legal documents every parent should have

From the Law Office of Beth Rondinelli https://rondinellilawfirm.com

Would you believe that once your child reaches the age of 18, you will no longer automatically have the legal right to help with your child’s medical or financial affairs? To ensure that you are able to continue to serve your adult child’s best interests, it is imperative that 3 legal documents be in place. These will also protect your child in the event of an injury, sickness, and incapacitation. 

For example, consider the following: 

Your 18-year-old daughter, while living away at college, suffered a fall and is rushed to the hospital 

Your 22-year-old son, while away on a semester abroad or on spring break, is hospitalized 

Your 35-year-old single daughter, suffers from an addiction and has been admitted in inpatient treatment 

In each case above, when you discover your adult child is in need of medical attention, you right away try to obtain some information on your child’s condition. Unfortunately, when you tell the medical personnel your child’s age, you may hear that no information will be disclosed to you, nor will you be able to make any medical decisions regarding your child’s care. If this happens, an emergency petition for Guardianship will need to be filed at the courthouse, a lawyer will need to be retained, a hearing will need to be scheduled, testimony will need to be taken, and thousands of dollars will have been spent unnecessarily during a time that you will be taxed emotionally. 

These tragic consequences can likely be avoided with these three legal documents: 

1. General Durable Power of Attorney 

This legal document allows you, as the child’s named “agent” you to make financial decisions on your child’s behalf. For example, you would be able to pay bills, authorize payments, manage bank accounts, sign tax returns, apply for governmental benefits, and handle any other financial or legal matters that need attention. Without this critical document, court intervention is necessary. 

2. Healthcare Power of Attorney/Advance Directive/Living Will 

Your child should have a Healthcare Power of Attorney/Advance Directive/Living Will, wherein you are named as his/her “medical agent.” This authorizes you to 

review your child’s medical records and make medical decisions on his/her behalf. Otherwise, without this document, healthcare treatment and decisions will be made by medical personnel.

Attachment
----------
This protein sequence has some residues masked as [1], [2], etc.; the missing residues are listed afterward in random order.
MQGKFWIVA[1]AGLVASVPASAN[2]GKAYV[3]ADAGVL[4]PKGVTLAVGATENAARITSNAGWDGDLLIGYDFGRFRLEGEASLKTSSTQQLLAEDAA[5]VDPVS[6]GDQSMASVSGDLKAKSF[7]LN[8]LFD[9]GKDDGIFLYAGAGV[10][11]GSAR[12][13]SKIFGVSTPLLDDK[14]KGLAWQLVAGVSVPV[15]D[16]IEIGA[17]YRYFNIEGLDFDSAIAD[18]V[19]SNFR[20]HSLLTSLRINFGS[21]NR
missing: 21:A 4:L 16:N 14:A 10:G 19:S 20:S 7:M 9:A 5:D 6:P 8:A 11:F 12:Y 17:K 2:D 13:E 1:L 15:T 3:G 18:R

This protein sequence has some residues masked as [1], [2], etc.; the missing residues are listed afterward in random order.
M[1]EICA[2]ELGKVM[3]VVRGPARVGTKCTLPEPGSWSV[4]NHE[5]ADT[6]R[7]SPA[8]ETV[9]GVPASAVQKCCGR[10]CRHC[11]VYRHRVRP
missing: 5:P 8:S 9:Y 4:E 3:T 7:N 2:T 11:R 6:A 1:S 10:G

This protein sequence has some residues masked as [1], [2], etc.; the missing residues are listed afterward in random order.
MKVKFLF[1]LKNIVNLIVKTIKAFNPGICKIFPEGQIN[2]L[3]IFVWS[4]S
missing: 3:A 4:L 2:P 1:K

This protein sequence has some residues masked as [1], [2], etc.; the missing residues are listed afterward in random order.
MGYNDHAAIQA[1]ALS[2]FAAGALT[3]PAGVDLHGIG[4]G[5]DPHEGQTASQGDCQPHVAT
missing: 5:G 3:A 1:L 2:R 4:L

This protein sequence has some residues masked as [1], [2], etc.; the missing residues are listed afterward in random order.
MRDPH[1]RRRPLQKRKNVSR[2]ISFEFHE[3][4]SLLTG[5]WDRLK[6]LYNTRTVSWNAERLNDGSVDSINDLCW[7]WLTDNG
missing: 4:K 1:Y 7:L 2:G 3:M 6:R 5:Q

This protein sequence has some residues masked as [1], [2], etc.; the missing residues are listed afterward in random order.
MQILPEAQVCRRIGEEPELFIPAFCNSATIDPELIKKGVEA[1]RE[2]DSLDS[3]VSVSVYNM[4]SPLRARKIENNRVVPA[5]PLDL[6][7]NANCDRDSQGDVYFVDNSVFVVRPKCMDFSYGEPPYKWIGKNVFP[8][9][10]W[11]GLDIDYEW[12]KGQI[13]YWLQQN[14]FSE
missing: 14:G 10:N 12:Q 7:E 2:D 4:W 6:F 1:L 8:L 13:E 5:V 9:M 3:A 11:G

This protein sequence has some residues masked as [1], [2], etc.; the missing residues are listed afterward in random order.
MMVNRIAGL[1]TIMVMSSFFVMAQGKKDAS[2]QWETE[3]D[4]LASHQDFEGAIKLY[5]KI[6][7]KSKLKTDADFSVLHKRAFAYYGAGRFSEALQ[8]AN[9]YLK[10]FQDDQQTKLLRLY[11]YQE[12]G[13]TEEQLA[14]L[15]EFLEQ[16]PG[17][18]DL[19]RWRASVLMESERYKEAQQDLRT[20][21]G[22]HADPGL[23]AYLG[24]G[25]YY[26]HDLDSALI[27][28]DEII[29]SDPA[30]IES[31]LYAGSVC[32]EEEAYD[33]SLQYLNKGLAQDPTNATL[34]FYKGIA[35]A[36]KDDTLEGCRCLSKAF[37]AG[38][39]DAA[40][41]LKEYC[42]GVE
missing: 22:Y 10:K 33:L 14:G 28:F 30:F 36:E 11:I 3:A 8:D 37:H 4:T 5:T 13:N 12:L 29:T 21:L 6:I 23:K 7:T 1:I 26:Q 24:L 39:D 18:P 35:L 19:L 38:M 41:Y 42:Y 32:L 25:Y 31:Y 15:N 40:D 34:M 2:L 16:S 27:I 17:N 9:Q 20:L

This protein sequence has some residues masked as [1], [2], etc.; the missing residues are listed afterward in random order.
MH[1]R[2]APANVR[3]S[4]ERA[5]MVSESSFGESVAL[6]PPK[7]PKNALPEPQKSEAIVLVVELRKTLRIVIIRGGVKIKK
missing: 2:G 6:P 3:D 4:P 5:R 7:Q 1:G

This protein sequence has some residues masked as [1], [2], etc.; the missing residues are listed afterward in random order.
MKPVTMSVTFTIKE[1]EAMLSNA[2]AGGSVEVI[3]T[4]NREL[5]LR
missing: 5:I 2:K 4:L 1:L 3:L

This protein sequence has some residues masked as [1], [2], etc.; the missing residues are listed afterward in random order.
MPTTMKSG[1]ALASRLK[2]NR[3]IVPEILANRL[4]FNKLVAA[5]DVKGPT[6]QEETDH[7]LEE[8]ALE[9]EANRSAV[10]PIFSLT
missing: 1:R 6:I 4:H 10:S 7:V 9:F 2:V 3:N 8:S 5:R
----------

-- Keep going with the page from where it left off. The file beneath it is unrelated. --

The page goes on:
3. HIPAA Authorization Form 

HIPAA, or the Health Insurance Portability and Accountability Act of 1996, provides, subject to severe penalties, that healthcare providers are not legally permitted to disclose health information to anybody (including you) about your child. Consequently, a HIPAA authorization, signed by your adult child and naming you as an authorized person, is so vital. It gives you the ability to request and receive information from healthcare providers about your child’s medical status, procedures implemented and treatment options. Without an executed HIPAA authorization, you would need to go to court to assist your child with their health matters. 

As you can see, these 3 legal documents are extremely helpful, actually critical, in the continuity of financial or medical assistance that you provide your child. Attaining the age of majority has some benefits, but also carries with it the consequences of Pennsylvania recognizing that your “baby” has grown up and no longer needs his/her parent. Quite the contrary – as I’m sure you’ll agree – they may need us even more! 

Right now, I’m providing a Peace of Mind Package for adult, unmarried children, which includes the above 3 documents for a fee of only $100. Having this paperwork is essential in continuing to be the best parent you can be. In fact, on my daughter Rachel’s 18th birthday, she signed the documents before she blew out the candles on her cake! 

Please contact me here or 484-593-0032 or my Facebook Page, Law Office of Beth Forman Rondinelli

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